Numerous mandarin trees contributed to our latest Ovila® Abbey Ale collaboration, but there’s a special group of six whose fruit are part of every bottle.
When we designed the recipes for two new Ovila beers, we asked the monks of the Abbey of New Clairvaux if they could spare estate-grown goods for the project. We felt, and they agreed, that their agricultural endeavors—a mere 20 minutes up the road—would enrich the spirit of the collaboration.
The monks follow the Rule of St. Benedict, which directs them to live by the work of their hands. At their monastery in Vina, California, they perform 30 hours of manual labor each week, largely tending their 300 acres of crops, sugar plums and mandarin oranges among them. More than 300 pounds of plums went into Ovila Abbey Quad with Plums, and the monks gifted 100 pounds of mandarin oranges for Ovila Abbey Saison with Mandarin Oranges and Peppercorns, which you can track down at your local shop as June unfolds.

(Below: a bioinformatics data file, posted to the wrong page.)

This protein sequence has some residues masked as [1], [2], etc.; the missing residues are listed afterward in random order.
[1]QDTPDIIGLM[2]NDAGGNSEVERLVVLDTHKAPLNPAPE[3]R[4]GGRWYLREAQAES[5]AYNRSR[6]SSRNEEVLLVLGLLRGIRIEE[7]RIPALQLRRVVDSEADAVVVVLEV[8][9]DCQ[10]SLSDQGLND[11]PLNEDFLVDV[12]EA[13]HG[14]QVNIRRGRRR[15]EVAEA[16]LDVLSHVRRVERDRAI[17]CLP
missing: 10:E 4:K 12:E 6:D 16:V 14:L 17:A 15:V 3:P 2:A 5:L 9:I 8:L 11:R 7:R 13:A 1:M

Three New Clairvaux monks hand-picked the fruit from the six mandarin trees at the monastery. We evenly mixed their haul with other California-grown mandarins, and after several test batches in our pilot brewery, we landed on one pound per barrel as the "aha!" ratio. The fruit imparts a tart, rich chewiness; a dose of peppercorns brings the traditional saison spiciness to a point; and hints of straw and herbs round out this farmhouse ale that honors the monks and their toil.
Check out the infographic below to see a snapshot of the beer and the monks’ labor, and watch the Brewer and the Beer Geek episode to further dissect Ovila Abbey Saison with Mandarin Oranges and Peppercorns.